China’s Military Calls for Putting Its Nuclear Forces on Alert

Published Dec 9, 2015


In contrast with the United States, which keeps hundreds of nuclear weapons on hair-trigger alert, China’s longstanding approach to nuclear deterrence is premised on “survivability”—the idea that some fraction of their 250 or so nuclear warheads could survive a nuclear first strike and retaliate afterwards. Since the strategy doesn’t require rapid launch, China’s warheads aren’t currently attached to missiles or bombs, and instead are hidden away in tunnels and military installations.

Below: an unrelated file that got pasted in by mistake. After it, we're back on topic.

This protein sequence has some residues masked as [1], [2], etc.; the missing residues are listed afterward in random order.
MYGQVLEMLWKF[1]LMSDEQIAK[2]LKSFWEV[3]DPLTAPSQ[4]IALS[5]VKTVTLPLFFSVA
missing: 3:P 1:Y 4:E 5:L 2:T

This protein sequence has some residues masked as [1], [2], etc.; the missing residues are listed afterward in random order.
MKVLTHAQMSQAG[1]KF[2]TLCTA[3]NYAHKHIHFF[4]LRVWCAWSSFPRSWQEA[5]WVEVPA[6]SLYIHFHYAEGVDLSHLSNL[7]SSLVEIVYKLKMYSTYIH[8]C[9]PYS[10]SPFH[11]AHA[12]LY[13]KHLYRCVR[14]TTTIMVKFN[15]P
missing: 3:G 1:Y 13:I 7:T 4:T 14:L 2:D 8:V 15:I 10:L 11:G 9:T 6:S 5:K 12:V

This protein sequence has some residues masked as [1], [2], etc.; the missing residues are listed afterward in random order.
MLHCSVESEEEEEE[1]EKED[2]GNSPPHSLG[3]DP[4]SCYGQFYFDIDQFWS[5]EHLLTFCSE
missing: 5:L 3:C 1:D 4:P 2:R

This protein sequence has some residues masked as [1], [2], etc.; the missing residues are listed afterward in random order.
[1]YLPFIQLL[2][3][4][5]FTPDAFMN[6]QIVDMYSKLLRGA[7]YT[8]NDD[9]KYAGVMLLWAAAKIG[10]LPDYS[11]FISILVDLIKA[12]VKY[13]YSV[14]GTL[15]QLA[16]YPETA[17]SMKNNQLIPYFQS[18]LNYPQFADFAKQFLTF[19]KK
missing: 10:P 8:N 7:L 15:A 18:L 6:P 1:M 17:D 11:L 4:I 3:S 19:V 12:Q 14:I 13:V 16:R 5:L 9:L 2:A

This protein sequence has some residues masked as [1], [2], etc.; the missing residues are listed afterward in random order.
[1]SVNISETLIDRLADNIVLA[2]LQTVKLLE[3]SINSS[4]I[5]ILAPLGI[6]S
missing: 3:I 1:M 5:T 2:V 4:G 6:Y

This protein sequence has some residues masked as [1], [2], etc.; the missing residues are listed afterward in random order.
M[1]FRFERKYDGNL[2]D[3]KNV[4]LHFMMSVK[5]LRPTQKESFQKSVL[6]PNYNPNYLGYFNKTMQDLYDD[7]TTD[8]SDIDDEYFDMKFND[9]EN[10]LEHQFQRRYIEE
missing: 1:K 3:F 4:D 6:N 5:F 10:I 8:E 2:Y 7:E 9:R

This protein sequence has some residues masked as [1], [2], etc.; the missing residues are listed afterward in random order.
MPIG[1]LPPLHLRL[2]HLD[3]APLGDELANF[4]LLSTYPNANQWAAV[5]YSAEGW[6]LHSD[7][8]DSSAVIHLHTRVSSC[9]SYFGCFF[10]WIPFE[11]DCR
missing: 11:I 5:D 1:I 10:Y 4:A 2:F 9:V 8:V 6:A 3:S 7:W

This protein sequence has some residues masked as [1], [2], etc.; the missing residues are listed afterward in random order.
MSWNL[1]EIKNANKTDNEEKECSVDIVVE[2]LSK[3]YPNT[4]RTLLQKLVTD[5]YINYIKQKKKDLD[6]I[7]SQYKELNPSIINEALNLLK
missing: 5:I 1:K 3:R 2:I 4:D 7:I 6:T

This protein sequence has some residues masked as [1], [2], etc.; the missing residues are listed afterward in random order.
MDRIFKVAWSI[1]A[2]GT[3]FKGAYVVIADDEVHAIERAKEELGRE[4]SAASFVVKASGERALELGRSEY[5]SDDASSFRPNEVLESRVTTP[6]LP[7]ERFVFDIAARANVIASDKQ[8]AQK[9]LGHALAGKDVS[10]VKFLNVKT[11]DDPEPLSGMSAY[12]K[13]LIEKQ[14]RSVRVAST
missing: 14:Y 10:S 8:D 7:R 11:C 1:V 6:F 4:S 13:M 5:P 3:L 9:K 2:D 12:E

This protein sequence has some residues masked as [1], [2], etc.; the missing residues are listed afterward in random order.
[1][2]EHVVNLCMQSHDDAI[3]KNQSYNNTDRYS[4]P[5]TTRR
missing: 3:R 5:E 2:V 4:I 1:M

But this relatively low-risk policy may change. Recent excerpts and quotes from Chinese military sources suggest pressure is building to change China’s nuclear posture away from a focus on survivability, and toward a policy of launch-on-warning and hair-trigger alert. Such a change would dramatically increase the risk of a nuclear exchange or accident—a dangerous shift that the United States could help avert.

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